|Straight Talk - "New Year Predictions"|
January 2, 2014
Dear Friends and Colleagues,
For the past seven years as President and CEO of NCH, I have led off the new year’s Straight Talks by sharing thoughts, aspirations, and predictions for the immediate future. Over the years, the common themes have been quality, transparency, integration, growth, and lately, a changing model of healthcare from repair to prevention. This week, I’ll share three longer term mega-trend predictions and next week, four micro-trend forecasts.
My three mega-trend predictions come with a sense of profound urgency, are more global in nature, and have a longer time line to completion. In a nutshell, what got us here will not sustain us going forward. We are embarking on a new system to help all of us live longer, happier, and healthier lives. Change, of course, is never easy; and we are certainly feeling discomfort personally, institutionally, regionally, nationally and globally, as resources grow ever scarcer. Nonetheless, change is upon us and with it, these three mega-trends.
#1. Strong alignment has become essential among patients, physicians, insurers, healthcare systems, and, more important than ever and previously under-appreciated, pre and post hospital care facilities.
These pre and post hospital services include visiting home nurse services, skilled care facilities (nursing homes), assisted living, home rehabilitation, hospice and a myriad of other out of the hospital services. Florida’s overall healthcare ranking, according to America’s Health Rankings (http://statehealthstats.americashealthrankings.org/#/country/US/2012/Overall-State-Ranking), places us in the middle of the pack, at 31st up from 34th over these past five years. To move up, Florida needs to improve its ability to integrate across environments. We can only measurably improve individual and community health by acting as unified ecosystems of patients and care givers communicating seamlessly, with common goals, and a focus on disease prevention and wellness.
#2. Healthcare consumers demand transparency and high value healthcare (Value = Quality/Cost).
Transparency is coming of age with the digitization of the healthcare record and ubiquitous Internet access. Like it or not, insurers are narrowing networks and directing insured patients to higher value care. California’s “reference-based pricing” for state workers and retirees might be a model for Florida. The Golden State covers the amount charged (minus a deductable) for 41 “value” hospitals based outcomes and costs. If a patient chooses a costlier option, they pay out of pocket. Summarizes James Surowiecki in The New Yorker: “Most people chose one of the ‘value’ hospitals, whose outcomes were similar to people who chose the more expensive hospitals. The state saved money, and the threat of losing customers led the more expensive hospitals to cut prices; one study found that the price of joint-replacement surgery fell about a third.”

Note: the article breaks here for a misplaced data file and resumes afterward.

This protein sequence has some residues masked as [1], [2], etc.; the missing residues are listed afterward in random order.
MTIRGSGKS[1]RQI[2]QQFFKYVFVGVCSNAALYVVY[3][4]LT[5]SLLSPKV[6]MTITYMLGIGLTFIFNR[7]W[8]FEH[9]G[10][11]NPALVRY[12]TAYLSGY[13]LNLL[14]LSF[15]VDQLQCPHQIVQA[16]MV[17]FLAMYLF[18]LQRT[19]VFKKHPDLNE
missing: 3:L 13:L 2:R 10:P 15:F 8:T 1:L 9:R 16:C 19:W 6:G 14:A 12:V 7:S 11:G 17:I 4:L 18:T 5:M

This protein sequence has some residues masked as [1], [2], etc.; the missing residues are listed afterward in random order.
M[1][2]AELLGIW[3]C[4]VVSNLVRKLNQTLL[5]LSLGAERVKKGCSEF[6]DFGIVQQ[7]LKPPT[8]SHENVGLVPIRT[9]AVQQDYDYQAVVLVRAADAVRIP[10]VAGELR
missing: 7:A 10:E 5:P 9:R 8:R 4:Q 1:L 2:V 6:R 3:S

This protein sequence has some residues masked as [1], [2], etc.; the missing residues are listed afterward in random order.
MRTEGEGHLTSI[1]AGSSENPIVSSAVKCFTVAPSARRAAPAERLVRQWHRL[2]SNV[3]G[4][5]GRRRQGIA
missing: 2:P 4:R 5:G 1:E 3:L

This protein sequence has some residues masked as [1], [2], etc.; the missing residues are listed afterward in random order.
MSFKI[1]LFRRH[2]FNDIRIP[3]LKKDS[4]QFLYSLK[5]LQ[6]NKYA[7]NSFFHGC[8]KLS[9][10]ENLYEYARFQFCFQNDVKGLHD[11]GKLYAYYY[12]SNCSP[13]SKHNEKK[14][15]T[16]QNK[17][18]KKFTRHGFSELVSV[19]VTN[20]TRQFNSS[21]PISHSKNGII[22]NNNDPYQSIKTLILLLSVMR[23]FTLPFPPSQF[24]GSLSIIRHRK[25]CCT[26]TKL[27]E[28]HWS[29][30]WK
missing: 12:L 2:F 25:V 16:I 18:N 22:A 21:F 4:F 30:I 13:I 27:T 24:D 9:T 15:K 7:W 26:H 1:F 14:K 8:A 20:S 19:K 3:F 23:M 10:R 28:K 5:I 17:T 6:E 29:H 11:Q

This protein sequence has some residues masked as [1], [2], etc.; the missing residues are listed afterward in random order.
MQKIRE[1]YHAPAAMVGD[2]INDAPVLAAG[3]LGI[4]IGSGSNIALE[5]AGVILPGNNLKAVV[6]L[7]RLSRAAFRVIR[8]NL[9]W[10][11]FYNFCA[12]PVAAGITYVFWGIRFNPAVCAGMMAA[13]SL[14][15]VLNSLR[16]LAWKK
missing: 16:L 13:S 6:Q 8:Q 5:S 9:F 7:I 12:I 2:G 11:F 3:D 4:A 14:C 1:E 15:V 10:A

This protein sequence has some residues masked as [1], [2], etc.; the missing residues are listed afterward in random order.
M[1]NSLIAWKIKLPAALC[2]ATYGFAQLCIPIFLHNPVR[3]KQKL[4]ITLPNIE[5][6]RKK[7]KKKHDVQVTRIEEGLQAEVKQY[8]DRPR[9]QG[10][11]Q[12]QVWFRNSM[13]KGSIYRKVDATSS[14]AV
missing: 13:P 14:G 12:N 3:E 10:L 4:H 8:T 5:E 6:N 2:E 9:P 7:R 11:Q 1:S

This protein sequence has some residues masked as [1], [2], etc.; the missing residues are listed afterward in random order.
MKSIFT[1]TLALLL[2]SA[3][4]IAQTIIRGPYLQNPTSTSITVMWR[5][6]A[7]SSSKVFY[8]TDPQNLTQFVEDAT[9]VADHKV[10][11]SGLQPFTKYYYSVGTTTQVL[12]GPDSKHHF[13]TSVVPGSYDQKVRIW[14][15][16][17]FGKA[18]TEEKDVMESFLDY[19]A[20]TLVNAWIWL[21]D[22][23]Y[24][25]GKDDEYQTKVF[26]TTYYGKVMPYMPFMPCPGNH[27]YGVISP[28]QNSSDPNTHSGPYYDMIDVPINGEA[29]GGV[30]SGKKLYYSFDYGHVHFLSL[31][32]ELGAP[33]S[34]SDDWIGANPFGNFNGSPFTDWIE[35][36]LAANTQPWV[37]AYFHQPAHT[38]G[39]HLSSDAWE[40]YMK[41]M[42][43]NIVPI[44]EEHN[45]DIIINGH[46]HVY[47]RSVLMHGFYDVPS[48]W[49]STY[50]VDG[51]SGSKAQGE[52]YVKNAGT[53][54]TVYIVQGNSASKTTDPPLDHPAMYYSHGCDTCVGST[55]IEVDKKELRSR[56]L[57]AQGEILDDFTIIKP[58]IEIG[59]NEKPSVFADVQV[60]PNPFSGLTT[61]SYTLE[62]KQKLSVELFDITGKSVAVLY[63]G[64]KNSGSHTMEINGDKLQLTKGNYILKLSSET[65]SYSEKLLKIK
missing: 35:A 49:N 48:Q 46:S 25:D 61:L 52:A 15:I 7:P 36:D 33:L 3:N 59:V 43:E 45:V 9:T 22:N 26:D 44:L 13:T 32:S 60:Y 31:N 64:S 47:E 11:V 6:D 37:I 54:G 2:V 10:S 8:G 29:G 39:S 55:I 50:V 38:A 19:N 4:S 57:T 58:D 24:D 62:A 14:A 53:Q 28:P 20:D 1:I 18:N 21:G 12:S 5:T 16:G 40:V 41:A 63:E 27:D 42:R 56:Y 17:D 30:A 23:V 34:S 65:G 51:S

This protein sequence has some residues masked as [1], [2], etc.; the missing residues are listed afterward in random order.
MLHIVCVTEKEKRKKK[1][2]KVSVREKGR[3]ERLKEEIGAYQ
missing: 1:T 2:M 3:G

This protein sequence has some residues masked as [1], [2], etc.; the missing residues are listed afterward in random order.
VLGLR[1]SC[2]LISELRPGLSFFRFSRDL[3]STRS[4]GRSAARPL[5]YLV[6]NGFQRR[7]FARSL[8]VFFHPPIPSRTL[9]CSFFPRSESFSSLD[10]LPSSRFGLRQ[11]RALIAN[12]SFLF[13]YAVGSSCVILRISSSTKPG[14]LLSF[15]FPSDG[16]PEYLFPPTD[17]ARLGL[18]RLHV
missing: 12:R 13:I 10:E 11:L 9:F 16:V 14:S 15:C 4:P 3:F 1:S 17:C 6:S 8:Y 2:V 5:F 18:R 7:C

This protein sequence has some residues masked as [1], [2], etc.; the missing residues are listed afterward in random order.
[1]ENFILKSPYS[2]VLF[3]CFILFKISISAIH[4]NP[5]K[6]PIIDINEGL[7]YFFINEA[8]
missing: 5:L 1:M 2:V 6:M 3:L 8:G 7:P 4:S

#3. Globalization is real, with patients ignoring traditional geographic boundaries for care.
Harvard Business Review reports that innovative hospitals in India deliver the same outcomes as the best in America at a fraction of the cost. In the Cayman Islands, Ascention Health and Narayana Hrudayalaya Hospital have embarked on a $2 billion project, starting with a high-quality heart hospital performing open-heart surgery with very reasonable charges.
Next week, I’ll complement these longer-term trends with four immediate “micro trends” that have special bearing on our own near-term tactics at NCH, as we help our citizens lead longer, happier, and healthier lives.
Allen S. Weiss, M.D., President and CEO
You may contact Dr. Allen Weiss
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